Queen Elizabeth National Park together with the adjacent Virunga National Park is a Lion Conservation Unit.[8] The area is considered a potential lion stronghold in Central Africa, if poaching is curbed and prey species recover.

The park is also famous for its volcanic features, including volcanic cones and deep craters, many with crater lakes, such as the Katwe craters, from which salt is extracted.

Services in the park include a telecenter run by Conservation Through Public Health and the Uganda Wildlife Authority, neighboring the Queen's Pavilion, park lodges, game and scenic drives, and boat launches.

Queen Elizabeth National Park occupies an estimated 1,978 square kilometres (764 sq mi).[4] The park extends from Lake George in the north-east to Lake Edward in the south-west and includes the Kazinga Channel connecting the two lakes.

The park was founded in 1952 as Kazinga National Park. It was renamed two years later to commemorate a visit by Queen Elizabeth II.

Queen Elizabeth National Park is known for its wildlife, including African buffalo, Ugandan kob, hippopotamus, Nile crocodile, African bush elephant, African leopard, lion, and chimpanzee. It is home to 95 mammal species and over 500 bird species. The area around Ishasha in Rukungiri District is famous for its tree-climbing lions, whose males sport black manes.[6] Poachers killed six elephants in the park in 2015, triggering both anger and frustration within the Ugandan conservation community.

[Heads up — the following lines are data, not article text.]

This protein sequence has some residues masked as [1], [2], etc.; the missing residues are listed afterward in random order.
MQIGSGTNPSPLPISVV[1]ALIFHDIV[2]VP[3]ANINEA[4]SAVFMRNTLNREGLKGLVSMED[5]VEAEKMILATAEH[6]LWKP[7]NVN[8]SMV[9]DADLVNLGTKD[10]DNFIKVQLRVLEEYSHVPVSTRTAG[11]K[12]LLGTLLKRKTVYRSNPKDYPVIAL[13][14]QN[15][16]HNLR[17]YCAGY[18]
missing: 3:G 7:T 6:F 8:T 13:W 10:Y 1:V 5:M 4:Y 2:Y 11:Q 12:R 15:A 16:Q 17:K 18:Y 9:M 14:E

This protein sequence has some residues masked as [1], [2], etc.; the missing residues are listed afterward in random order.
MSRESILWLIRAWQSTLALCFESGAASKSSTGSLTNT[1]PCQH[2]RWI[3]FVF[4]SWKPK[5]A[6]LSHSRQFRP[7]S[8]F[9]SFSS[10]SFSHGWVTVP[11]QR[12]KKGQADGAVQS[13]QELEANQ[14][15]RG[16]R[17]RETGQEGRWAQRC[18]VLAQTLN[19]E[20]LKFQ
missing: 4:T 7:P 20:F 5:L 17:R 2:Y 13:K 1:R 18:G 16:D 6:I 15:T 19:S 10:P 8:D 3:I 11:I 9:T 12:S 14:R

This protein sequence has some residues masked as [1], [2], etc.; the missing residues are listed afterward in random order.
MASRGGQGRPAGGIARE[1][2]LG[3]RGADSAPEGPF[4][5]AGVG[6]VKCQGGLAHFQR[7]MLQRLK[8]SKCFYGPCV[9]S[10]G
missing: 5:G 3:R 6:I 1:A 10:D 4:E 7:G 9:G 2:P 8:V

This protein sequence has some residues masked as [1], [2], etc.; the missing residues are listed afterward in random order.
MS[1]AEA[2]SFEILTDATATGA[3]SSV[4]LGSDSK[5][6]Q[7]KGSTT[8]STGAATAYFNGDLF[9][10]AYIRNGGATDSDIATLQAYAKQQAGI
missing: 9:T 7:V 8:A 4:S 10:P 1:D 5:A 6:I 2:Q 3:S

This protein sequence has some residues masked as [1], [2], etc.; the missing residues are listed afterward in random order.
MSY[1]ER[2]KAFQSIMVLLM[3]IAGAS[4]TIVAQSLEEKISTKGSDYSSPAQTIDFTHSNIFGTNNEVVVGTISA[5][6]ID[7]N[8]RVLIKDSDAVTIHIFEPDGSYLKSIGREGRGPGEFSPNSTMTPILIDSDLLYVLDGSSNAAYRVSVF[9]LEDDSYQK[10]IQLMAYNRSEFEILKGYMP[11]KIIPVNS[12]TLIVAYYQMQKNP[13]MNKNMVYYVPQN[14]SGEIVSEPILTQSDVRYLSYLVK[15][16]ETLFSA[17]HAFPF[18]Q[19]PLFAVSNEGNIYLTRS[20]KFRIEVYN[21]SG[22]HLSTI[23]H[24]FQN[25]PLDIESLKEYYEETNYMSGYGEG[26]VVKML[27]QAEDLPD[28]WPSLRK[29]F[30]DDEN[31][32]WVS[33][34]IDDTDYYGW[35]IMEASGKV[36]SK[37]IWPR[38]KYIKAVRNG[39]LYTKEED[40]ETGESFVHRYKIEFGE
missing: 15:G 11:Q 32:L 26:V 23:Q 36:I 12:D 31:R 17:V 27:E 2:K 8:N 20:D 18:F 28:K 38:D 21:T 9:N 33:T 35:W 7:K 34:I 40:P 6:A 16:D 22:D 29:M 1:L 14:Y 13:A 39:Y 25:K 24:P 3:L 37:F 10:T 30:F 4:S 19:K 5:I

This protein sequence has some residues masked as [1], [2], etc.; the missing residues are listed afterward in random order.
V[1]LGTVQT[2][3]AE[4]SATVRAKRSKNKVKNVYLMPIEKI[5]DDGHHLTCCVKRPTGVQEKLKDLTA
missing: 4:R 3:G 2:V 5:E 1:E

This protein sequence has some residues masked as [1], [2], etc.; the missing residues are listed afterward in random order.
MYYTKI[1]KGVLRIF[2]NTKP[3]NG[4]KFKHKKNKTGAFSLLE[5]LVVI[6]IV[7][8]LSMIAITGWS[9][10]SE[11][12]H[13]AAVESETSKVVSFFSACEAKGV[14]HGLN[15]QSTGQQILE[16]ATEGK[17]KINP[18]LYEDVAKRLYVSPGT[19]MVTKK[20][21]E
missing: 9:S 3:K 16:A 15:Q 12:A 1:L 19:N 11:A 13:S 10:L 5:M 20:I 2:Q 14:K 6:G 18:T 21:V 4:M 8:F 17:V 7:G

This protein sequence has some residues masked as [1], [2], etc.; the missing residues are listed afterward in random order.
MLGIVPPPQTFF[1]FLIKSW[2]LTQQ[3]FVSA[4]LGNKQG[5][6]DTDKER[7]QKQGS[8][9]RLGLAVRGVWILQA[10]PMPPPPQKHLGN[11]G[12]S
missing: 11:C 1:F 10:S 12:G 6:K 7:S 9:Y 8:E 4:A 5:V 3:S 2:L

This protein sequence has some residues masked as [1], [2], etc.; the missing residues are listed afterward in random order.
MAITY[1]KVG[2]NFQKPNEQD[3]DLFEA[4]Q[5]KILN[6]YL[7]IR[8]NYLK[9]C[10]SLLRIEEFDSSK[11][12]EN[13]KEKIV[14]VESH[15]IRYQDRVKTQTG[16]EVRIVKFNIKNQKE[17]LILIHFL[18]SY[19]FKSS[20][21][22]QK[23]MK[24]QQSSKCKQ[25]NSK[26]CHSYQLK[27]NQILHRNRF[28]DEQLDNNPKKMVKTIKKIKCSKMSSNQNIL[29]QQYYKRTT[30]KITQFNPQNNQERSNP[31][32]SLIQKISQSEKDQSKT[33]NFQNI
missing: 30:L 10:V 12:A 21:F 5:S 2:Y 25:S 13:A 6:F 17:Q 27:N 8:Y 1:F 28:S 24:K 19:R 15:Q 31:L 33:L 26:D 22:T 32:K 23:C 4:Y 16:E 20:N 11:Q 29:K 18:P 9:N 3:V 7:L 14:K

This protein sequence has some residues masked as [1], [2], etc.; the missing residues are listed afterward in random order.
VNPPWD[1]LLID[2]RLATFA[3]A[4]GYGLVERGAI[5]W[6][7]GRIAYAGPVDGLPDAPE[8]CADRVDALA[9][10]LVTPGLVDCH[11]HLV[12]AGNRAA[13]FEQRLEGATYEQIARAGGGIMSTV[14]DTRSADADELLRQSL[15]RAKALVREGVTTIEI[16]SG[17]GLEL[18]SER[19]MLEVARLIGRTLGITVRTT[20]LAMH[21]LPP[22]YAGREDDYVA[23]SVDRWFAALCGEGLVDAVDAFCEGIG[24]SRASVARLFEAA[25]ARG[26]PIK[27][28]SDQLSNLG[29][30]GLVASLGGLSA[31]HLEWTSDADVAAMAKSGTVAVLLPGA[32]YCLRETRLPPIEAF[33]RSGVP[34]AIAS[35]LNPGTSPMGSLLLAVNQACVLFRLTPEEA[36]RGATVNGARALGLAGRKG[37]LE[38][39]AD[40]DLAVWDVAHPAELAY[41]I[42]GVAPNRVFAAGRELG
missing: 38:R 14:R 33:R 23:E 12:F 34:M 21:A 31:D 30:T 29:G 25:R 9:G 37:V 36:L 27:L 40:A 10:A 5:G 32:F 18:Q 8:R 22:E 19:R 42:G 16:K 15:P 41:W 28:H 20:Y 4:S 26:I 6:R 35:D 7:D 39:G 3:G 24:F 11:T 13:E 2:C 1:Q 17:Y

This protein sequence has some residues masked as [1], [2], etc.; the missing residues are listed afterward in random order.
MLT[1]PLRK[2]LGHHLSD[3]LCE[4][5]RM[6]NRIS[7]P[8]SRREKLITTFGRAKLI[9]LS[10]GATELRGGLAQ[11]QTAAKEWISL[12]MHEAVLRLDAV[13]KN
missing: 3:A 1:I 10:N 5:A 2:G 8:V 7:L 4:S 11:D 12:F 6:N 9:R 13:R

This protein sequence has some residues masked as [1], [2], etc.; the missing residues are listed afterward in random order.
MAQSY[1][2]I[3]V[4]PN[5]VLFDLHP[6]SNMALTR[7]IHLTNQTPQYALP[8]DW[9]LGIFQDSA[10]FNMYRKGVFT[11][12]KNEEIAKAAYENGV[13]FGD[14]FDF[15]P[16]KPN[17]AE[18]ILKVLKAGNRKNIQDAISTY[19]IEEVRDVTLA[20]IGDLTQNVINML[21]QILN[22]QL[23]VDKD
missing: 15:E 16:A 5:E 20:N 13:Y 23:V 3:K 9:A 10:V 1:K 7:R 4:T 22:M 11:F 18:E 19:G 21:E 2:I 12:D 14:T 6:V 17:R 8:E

Queen Elizabeth National Park together with the adjacent Virunga National Park is a Lion Conservation Unit.[8] The area is considered a potential lion stronghold in Central Africa, if poaching is curbed and prey species recover.

The park is also famous for its volcanic features, including volcanic cones and deep craters, many with crater lakes, such as the Katwe craters, from which salt is extracted.

Services in the park include a telecenter run by Conservation Through Public Health and the Uganda Wildlife Authority, neighboring the Queen's Pavilion, park lodges, game and scenic drives, and boat launches.

Have an early morning breakfast and quickly swing in action for chimpanzee tracking, deep into the forest.

Return to the lodge for lunch and later launch a swamp walking expedition through the Bigodi area of swamps and papyrus, in search for bird species including:

  • White-spotted Flufftail,
  • Blue-headed Coucal,
  • Blue-breasted Kingfisher,
  • Yellow-billed Barbet,
  • Scaly-throated Honey guide,
  • Scaly-breasted Illadopsis,
  • Blue-shouldered 
  • Snowy-headed Robin-Chats,
  • Black-faced Rufous Warbler
  • The Great Blue Turacos

ABOUT KIBALE FOREST NATIONAL PARK